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Sightings
On a Pacific Odyssey from Mexico to Alaska in pursuit of the mysterious gray whale, Linda Hogan and Brenda Peterson create a vivid and varied tapestry of poignant stories and plainspoken science. Their two voices, that of an award-winning Native American writer and an acclaimed novelist, essayist, and naturalist, interweave the diverse strands of legend and lore, science and symbolism, wonder and controversy inspired by the gray whales, which migrate 10,000 miles each year and have twice been hunted to the brink of extinction. The authors also address the three-way collision between the whales and their countless champions, the curtailed but still destructive whaling industry, and the tribal whaling rights of Native Americans in the Pacific Northwest who have resumed their traditional hunt. Sightings is a lyrical celebration of our eternally elusive yet irresistible kinship with the strange and surprising gray whale.

 


Praise for Sightings
"This book is not the standard National Geographic fare . . . Sightings is beautiful reading. Each of the short chapters is rich as a poem, and indeed, many read like song or poetry, each woman's distinctive voice blending and harmonizing with her co-author's."
—Sy Montgomery, author Soul of an Octopus: A Surprising Exploration into the Wonder of Consciousness

"Brenda Peterson is amazing, a soulful and profound observer of nature -- from whales to humans -- in all their glory and distress."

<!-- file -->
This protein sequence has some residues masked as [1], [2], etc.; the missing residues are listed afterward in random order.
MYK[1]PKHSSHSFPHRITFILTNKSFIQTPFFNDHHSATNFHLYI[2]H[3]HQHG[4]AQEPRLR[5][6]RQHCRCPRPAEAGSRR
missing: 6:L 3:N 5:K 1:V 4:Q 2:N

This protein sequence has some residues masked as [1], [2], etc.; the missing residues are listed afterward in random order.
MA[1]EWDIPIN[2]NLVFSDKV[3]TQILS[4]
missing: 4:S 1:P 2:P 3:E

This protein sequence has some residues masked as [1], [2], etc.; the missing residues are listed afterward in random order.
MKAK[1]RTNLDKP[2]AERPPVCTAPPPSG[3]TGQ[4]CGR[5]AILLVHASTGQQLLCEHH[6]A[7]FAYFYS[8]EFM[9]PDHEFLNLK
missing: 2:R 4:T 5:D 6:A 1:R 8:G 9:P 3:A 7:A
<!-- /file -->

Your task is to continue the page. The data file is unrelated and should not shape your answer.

—Diane Ackerman, author The Zookeeper’s Daughter
 

“Brenda Peterson, one of the most eloquent nature writers of our time, shares her numerous experiences with our animal kin and shows us how deeply spiritual and soulful they are, and also how to love them for who they are.”

—Marc Bekoff, author The Emotional Lives of Animals: A Leading Scientist Explains Animal Joy, Sorrow, and Empathy—and Why They Matter


LISTEN TO AN INTERVIEW with Brenda on
NPR's "TO THE BEST OF OUR KNOWLEDGE"

WATCH VIDEO OF GRAY WHALE BIRTHING LAGOONS:
Here are some video out-takes from our 2002 Gray whale research trip to San Ignacio Lagoon, a gray whale nursery in Baja, Mexico where people joyfully encounter what scientists call the Friendly Whale Syndrome. In the first few frames, you'll see our guide, Summer Tree Institute's Doug Thompson, author of TOUCHING THE MYSTERY, his splendid book on studying whales in Baja since the 1970s. And there I am with my parents, lifting our hands in delight after they've just touched a baby gray for the first time.
All photos from our visits to Baja's St. Ignacio Lagoon, a Gray Whale nursery with SummerTree Institute
photo credits: Robin Kobaly

BABY GRAY WHALE CALF, BAJA 
SIGHTINGS CO-AUTHOR, BRENDA PETERSON AND JAPANESE FRIENDS, YOSHIKO AND MASUMI, ENCOUNTER A GRAY WHALE CALF 
READ Brenda's JAPAN FOCUS ARTICLE, "THE WHALE AND THE CHERRY BLOSSOM FESTIVAL
BRENDA IN BAJA, 2005
BRENDA PETERSON AND CHICKASAW AUTHOR, LINDA HOGAN, COVERED THE MAKAH WHALE HUNT FOR THE SEATTLE TIMES AND THE SEATLE P-I IN A SERIES OF ARTICLES. THE MAKAH ARE AGAIN LOBBYING IN 2015 TO HUNT GRAY WHALES. HERE ARE SEVERAL LINKS FOR BACK STORY ON MAKAH WHALING.

ELDERS CALL FOR A SPIRITUAL DIALOGUE ON MAKAH TRIBE'S WHALING PROPOSAL"